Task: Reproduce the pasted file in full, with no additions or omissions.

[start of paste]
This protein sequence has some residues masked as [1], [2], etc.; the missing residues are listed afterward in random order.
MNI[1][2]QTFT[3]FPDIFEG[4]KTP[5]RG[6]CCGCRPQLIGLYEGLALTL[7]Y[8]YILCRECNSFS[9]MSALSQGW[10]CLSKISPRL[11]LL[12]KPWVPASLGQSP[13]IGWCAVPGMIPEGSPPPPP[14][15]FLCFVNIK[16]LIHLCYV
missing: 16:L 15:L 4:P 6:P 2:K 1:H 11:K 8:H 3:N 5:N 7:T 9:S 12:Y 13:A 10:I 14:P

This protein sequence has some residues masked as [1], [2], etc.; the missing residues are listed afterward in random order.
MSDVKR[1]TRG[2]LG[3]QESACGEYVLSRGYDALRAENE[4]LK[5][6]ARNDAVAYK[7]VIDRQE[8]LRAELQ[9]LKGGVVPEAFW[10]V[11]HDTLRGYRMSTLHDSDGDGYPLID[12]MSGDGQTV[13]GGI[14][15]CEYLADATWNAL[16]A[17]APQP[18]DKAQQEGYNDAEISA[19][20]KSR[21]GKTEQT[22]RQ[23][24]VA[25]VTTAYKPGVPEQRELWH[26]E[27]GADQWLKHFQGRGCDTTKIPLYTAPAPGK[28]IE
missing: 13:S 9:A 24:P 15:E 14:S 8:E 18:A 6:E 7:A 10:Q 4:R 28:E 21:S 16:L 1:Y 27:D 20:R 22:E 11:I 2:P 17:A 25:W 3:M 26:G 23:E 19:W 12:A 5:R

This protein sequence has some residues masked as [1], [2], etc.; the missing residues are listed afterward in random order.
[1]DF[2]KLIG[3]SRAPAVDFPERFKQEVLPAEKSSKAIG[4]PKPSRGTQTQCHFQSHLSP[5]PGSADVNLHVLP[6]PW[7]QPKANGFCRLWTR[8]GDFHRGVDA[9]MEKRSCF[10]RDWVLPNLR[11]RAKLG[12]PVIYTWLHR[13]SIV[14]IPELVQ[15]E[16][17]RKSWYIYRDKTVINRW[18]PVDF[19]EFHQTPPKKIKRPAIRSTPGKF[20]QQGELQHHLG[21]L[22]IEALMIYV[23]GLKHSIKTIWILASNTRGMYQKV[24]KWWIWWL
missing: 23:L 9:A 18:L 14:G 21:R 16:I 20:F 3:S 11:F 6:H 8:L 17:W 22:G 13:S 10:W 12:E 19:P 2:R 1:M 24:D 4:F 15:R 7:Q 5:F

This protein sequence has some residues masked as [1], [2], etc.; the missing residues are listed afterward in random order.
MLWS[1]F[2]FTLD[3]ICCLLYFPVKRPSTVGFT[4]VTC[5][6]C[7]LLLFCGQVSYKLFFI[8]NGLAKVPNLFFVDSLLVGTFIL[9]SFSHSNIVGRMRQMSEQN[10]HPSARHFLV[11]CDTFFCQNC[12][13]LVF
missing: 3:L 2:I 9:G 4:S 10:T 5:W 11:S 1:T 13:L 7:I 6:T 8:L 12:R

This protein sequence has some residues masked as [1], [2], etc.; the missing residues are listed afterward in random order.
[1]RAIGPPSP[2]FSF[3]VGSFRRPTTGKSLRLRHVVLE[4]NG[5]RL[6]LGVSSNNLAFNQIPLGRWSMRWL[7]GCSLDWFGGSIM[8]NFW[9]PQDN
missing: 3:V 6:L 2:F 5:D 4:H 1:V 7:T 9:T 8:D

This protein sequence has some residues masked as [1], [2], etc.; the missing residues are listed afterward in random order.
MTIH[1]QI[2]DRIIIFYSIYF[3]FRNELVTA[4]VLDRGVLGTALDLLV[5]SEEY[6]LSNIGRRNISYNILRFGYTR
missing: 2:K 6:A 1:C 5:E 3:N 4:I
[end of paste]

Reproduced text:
This protein sequence has some residues masked as [1], [2], etc.; the missing residues are listed afterward in random order.
MNI[1][2]QTFT[3]FPDIFEG[4]KTP[5]RG[6]CCGCRPQLIGLYEGLALTL[7]Y[8]YILCRECNSFS[9]MSALSQGW[10]CLSKISPRL[11]LL[12]KPWVPASLGQSP[13]IGWCAVPGMIPEGSPPPPP[14][15]FLCFVNIK[16]LIHLCYV
missing: 16:L 15:L 4:P 6:P 2:K 1:H 11:K 8:H 3:N 5:N 7:T 9:S 12:Y 13:A 10:I 14:P

This protein sequence has some residues masked as [1], [2], etc.; the missing residues are listed afterward in random order.
MSDVKR[1]TRG[2]LG[3]QESACGEYVLSRGYDALRAENE[4]LK[5][6]ARNDAVAYK[7]VIDRQE[8]LRAELQ[9]LKGGVVPEAFW[10]V[11]HDTLRGYRMSTLHDSDGDGYPLID[12]MSGDGQTV[13]GGI[14][15]CEYLADATWNAL[16]A[17]APQP[18]DKAQQEGYNDAEISA[19][20]KSR[21]GKTEQT[22]RQ[23][24]VA[25]VTTAYKPGVPEQRELWH[26]E[27]GADQWLKHFQGRGCDTTKIPLYTAPAPGK[28]IE
missing: 13:S 9:A 24:P 15:E 14:S 8:E 18:A 6:E 7:A 10:Q 4:R 28:E 21:S 16:L 1:Y 27:D 20:R 22:E 11:I 2:P 17:A 25:W 3:M 26:G 23:E 19:W 12:A 5:R

This protein sequence has some residues masked as [1], [2], etc.; the missing residues are listed afterward in random order.
[1]DF[2]KLIG[3]SRAPAVDFPERFKQEVLPAEKSSKAIG[4]PKPSRGTQTQCHFQSHLSP[5]PGSADVNLHVLP[6]PW[7]QPKANGFCRLWTR[8]GDFHRGVDA[9]MEKRSCF[10]RDWVLPNLR[11]RAKLG[12]PVIYTWLHR[13]SIV[14]IPELVQ[15]E[16][17]RKSWYIYRDKTVINRW[18]PVDF[19]EFHQTPPKKIKRPAIRSTPGKF[20]QQGELQHHLG[21]L[22]IEALMIYV[23]GLKHSIKTIWILASNTRGMYQKV[24]KWWIWWL
missing: 23:L 9:A 18:L 14:G 21:R 16:I 20:F 3:S 11:F 6:H 8:L 17:W 22:G 13:S 10:W 12:E 19:P 2:R 1:M 24:D 4:F 15:R 7:Q 5:F

This protein sequence has some residues masked as [1], [2], etc.; the missing residues are listed afterward in random order.
MLWS[1]F[2]FTLD[3]ICCLLYFPVKRPSTVGFT[4]VTC[5][6]C[7]LLLFCGQVSYKLFFI[8]NGLAKVPNLFFVDSLLVGTFIL[9]SFSHSNIVGRMRQMSEQN[10]HPSARHFLV[11]CDTFFCQNC[12][13]LVF
missing: 3:L 2:I 9:G 4:S 10:T 5:W 11:S 1:T 13:L 7:I 6:T 8:L 12:R

This protein sequence has some residues masked as [1], [2], etc.; the missing residues are listed afterward in random order.
[1]RAIGPPSP[2]FSF[3]VGSFRRPTTGKSLRLRHVVLE[4]NG[5]RL[6]LGVSSNNLAFNQIPLGRWSMRWL[7]GCSLDWFGGSIM[8]NFW[9]PQDN
missing: 3:V 6:L 2:F 5:D 4:H 1:V 7:T 9:T 8:D

This protein sequence has some residues masked as [1], [2], etc.; the missing residues are listed afterward in random order.
MTIH[1]QI[2]DRIIIFYSIYF[3]FRNELVTA[4]VLDRGVLGTALDLLV[5]SEEY[6]LSNIGRRNISYNILRFGYTR
missing: 2:K 6:A 1:C 5:E 3:N 4:I